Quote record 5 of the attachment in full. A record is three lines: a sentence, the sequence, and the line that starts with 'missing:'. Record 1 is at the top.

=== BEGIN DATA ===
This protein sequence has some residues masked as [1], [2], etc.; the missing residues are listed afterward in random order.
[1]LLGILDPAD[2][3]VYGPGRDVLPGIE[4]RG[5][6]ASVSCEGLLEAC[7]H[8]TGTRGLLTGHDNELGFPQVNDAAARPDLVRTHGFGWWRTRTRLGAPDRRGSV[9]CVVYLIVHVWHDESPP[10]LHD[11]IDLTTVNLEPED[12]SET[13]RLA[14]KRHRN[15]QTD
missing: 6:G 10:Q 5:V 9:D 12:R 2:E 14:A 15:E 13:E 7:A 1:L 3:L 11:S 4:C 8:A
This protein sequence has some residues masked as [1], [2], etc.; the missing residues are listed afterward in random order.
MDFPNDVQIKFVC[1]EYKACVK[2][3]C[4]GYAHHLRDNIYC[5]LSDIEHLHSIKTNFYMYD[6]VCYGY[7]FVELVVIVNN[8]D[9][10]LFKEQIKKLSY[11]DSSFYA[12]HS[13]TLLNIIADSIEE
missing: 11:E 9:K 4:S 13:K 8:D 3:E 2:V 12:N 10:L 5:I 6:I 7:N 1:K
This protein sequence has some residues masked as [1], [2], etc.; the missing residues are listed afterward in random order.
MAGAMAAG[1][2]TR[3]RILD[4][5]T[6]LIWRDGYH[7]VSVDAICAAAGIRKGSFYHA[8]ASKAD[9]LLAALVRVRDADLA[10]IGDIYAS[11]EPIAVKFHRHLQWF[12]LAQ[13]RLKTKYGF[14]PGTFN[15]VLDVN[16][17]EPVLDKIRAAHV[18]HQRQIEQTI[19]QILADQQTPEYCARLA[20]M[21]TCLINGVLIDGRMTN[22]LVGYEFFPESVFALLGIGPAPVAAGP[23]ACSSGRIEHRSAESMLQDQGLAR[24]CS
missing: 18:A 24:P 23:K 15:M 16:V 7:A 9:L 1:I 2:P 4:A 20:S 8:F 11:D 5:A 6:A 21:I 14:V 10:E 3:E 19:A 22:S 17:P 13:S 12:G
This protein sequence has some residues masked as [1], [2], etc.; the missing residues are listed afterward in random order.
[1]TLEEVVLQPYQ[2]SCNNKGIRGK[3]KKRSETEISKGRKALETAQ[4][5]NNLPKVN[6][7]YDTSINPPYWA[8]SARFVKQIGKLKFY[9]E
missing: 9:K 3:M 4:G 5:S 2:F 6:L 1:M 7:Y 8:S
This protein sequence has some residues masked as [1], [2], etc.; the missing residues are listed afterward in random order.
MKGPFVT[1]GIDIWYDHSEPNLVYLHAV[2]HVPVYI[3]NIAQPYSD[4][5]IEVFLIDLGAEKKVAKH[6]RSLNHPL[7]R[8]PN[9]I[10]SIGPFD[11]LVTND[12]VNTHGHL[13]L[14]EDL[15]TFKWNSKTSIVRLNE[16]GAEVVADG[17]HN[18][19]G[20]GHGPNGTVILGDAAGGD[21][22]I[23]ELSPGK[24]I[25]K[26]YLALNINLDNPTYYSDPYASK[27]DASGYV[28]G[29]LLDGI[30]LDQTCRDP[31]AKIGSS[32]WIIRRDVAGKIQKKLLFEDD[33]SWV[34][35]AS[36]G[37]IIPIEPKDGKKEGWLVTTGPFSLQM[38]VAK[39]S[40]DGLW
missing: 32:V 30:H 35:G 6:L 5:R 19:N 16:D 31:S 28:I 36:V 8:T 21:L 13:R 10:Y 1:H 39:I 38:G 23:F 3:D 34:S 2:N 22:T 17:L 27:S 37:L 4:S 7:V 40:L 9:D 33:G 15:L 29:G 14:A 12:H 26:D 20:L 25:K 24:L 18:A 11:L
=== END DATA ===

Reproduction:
This protein sequence has some residues masked as [1], [2], etc.; the missing residues are listed afterward in random order.
MKGPFVT[1]GIDIWYDHSEPNLVYLHAV[2]HVPVYI[3]NIAQPYSD[4][5]IEVFLIDLGAEKKVAKH[6]RSLNHPL[7]R[8]PN[9]I[10]SIGPFD[11]LVTND[12]VNTHGHL[13]L[14]EDL[15]TFKWNSKTSIVRLNE[16]GAEVVADG[17]HN[18][19]G[20]GHGPNGTVILGDAAGGD[21][22]I[23]ELSPGK[24]I[25]K[26]YLALNINLDNPTYYSDPYASK[27]DASGYV[28]G[29]LLDGI[30]LDQTCRDP[31]AKIGSS[32]WIIRRDVAGKIQKKLLFEDD[33]SWV[34][35]AS[36]G[37]IIPIEPKDGKKEGWLVTTGPFSLQM[38]VAK[39]S[40]DGLW
missing: 32:V 30:H 35:G 6:L 5:R 19:N 16:D 31:S 28:I 36:V 8:T 21:L 13:R 10:Y 1:H 39:I 38:G 23:F 3:D 34:S 2:N 22:T 17:L 27:S 37:L 4:S 7:V 40:L 9:D 33:G 15:L 29:G 14:A 12:H 26:D 20:L 25:K 24:L 18:A 11:L